The birds have been very active in our little garden for the last week or a bit more. I notice they are enjoying hopping around and checking out the flamingoes. I just hope they’re not eating the few food plants I have growing. The mint seems healthy but has not yet begun to spread out, but the garlic bulb I planted just for chuckles is really taking off. I planted another one a couple of days ago, again for just for grins; we’ll see how that one comes along. The parsley plant is sad and not growing. However, I didn’t expect any of them to grow at all so the fact that only one seems to be unhappy – and is not yet dead – is quite good news. So looking forward to finding some more herbs to grow this spring. I hear that thyme is very high in iron, which is a mineral I need a lot of, so I hope to find some for planting, along with some basil and maybe another hearty herb or two. (I miss fresh basil. We had several good basil plants back in Denver which I used liberally in our meals.) Claude works near a garden center so perhaps when the season breaks – I was going to say “when the weather breaks” but then I’m sitting here at this moment looking at a partly sunny sky with no wind and a temperature of 50 degrees F – I can go find some food plants that will thrive in our tiny garden space. I read this morning of a lady in Kent, England whose one lone sunflower took it upon itself to become more like a beanstalk, growing on its own to over 20 feet tall! I have no illusions of growing record-breaking plants, just some fresh herbs for our evening meals. But in the meantime I can enjoy the birds’ cavorting and look forward to the promise of spring.
It’s so different, living here in this climate, the “maritime” or “oceanic” climate. The overwhelming amount of rain that I keep hearing about just doesn’t seem to materialize, or else I’m simply not fazed by it when it does hit. Having lived so many years in arid climes, I welcome the moisture. It’s difficult to keep crispy foods fresh but other than that… well, even the humidity is negligible. There were those two or three days of freezing conditions on the roads last month but really, no big problems. This isn’t winter weather as I know it – and I believe the plant life agrees with me!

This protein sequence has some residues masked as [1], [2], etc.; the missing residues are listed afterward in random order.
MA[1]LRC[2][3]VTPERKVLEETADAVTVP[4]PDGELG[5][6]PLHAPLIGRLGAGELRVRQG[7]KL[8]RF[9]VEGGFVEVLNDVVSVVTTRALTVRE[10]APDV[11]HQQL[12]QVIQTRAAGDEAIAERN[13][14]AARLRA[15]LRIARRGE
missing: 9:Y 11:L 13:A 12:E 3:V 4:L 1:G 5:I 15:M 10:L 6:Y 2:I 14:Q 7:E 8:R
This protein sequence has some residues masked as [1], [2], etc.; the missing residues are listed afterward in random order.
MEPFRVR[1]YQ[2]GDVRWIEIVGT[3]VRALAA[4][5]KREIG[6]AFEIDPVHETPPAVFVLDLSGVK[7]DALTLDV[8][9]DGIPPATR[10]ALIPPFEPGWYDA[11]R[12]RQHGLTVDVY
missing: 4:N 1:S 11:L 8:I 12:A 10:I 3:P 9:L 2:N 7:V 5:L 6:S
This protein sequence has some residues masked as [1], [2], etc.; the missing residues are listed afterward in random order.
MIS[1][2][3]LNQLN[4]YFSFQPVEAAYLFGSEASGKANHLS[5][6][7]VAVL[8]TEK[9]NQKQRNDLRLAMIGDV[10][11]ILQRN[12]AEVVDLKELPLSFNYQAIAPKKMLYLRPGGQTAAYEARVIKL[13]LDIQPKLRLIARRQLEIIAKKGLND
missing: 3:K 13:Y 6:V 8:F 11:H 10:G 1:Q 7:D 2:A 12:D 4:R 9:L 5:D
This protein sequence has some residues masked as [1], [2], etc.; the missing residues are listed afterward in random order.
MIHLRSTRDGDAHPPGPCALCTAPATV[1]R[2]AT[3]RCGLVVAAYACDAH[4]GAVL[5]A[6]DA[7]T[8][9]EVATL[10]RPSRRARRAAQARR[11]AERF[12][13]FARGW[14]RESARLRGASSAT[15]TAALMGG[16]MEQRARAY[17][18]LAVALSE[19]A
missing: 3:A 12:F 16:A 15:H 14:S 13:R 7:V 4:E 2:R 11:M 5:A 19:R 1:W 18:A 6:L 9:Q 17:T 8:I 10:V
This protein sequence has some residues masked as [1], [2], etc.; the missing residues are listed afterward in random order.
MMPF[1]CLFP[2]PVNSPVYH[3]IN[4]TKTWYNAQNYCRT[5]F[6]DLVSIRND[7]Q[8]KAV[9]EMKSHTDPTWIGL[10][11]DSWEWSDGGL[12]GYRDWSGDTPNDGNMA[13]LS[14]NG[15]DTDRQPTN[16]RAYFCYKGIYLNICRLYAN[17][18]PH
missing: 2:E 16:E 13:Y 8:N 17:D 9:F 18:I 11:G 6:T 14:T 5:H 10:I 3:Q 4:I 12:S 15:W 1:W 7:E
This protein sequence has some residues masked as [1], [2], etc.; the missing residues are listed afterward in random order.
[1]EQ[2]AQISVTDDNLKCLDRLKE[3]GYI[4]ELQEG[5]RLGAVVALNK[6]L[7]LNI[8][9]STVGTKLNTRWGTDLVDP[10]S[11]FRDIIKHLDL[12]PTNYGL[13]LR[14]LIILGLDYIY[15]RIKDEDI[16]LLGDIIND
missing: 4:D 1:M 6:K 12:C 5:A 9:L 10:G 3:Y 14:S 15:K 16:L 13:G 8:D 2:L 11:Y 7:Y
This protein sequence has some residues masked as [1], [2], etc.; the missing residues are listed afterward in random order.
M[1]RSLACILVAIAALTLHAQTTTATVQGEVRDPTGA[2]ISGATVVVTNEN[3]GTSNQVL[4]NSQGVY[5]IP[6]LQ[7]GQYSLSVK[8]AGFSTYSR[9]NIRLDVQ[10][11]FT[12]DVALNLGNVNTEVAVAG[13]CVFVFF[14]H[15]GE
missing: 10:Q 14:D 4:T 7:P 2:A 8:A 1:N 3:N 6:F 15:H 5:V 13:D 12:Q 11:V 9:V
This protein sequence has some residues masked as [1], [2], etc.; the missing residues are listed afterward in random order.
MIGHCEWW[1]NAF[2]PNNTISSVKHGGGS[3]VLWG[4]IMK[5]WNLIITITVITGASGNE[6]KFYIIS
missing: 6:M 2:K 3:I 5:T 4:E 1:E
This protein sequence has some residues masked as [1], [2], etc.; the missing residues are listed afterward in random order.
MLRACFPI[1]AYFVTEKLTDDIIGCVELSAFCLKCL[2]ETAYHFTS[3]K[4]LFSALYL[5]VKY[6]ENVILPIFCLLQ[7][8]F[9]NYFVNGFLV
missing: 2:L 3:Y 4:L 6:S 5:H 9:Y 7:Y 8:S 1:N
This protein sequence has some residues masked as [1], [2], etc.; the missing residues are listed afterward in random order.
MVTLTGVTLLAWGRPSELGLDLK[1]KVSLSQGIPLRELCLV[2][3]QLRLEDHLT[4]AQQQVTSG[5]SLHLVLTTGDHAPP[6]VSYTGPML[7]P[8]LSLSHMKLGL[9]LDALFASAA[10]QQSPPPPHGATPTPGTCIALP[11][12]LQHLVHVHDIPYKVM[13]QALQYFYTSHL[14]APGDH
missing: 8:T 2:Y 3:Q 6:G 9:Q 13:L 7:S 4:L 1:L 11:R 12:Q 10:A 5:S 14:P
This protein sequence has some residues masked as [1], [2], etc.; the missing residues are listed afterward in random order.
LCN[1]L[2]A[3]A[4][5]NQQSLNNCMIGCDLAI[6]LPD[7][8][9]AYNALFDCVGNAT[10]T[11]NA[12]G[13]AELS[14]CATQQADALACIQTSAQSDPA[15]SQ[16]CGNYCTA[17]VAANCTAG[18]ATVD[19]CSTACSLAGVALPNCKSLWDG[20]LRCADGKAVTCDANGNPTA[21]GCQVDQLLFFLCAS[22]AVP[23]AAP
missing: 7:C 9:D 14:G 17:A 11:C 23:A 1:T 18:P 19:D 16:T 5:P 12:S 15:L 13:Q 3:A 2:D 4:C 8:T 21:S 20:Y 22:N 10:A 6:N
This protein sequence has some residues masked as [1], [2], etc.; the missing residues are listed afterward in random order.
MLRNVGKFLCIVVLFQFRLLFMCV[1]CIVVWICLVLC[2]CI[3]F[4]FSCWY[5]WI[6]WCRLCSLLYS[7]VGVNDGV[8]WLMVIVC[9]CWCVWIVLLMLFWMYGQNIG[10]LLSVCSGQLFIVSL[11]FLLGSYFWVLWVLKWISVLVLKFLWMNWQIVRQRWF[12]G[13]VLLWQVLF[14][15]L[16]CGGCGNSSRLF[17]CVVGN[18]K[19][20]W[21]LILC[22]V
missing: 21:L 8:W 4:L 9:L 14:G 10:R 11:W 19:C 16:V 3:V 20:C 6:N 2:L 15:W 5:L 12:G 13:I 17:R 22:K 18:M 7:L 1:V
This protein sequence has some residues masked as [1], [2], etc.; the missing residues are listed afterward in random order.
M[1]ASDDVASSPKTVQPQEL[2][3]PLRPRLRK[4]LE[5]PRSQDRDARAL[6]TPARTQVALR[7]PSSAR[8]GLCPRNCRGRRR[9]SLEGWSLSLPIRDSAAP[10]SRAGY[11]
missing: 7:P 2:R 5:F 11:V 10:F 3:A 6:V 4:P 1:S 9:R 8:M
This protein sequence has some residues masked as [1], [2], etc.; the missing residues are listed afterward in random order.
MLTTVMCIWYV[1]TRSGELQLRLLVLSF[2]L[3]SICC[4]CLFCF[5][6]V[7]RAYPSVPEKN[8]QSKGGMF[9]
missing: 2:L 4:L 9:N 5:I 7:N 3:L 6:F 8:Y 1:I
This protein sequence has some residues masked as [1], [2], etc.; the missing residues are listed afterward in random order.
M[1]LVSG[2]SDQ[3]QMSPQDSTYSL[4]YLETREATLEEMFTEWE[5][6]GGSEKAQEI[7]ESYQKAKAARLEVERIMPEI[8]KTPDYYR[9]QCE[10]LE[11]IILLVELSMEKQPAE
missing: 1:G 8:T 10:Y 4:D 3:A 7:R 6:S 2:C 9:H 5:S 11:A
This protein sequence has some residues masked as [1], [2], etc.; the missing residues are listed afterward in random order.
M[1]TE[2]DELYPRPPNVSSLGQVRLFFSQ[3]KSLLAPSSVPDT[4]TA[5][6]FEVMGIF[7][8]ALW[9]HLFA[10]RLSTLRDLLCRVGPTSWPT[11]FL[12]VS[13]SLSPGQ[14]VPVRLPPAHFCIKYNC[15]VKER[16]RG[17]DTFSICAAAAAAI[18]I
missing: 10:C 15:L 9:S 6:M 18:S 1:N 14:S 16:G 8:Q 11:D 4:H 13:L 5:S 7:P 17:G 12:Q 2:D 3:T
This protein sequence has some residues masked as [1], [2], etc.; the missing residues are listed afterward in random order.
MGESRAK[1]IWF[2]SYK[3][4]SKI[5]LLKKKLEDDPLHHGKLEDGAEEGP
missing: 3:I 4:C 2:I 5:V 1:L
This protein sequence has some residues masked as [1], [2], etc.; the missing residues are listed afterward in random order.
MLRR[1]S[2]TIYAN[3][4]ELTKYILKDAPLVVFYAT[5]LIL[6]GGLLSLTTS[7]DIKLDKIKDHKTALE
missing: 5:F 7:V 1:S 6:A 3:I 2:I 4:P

We got out of the house over the weekend and rode our bicycles together, a first for us since their arrival from home. Claude rides every day to and from work, but I have been reluctant to ride in the poor weather. I’m so wobbly and unused to riding on the wrong side of the road, definitely a recipe for disaster. It was a short one, only into Salthill and back again; I think it’s going to take me some time to get my ‘sea legs’ as the ride definitely took a lot out of me. I just need more practice to gain confidence. It will help tremendously not to have to ride in scorching heat. With hindsight I can recognize that what always foiled me and kept me from getting back on the bike was the heat. I have other obstacles to overcome but at least I can control them.
Cooking is a real pleasure for me, and no season is better for that delicious pursuit than winter. Heat the oven and warm the house, fill it with scents of freshly baked cookies and warm applesauce… It just doesn’t get any better than that! (Oh mercy, I sound like Paula Deen or Ina Garten.) The only real problem I see is that the kitchen is so small that I have to keep it clean all the time in order to be able to cook. Which isn’t such a bad thing, only it’s really exhausting for a lazy person. I can’t cook in the room if it’s dirty but then I haven’t got the energy to cook once it’s been cleaned. And then when I’ve finished cooking, it’s dirty again! Gee whiz. (I wonder, what is the Irish equivalent of “gee whiz”?) Today I am contemplating a cheesy rice dish with roasted potatoes, and another batch of those fantastic chocolate cookies of which we cannot seem to get enough.
Yes, the birds are happy. If they thrive this well in winter, I can’t wait to see how happily they greet the spring!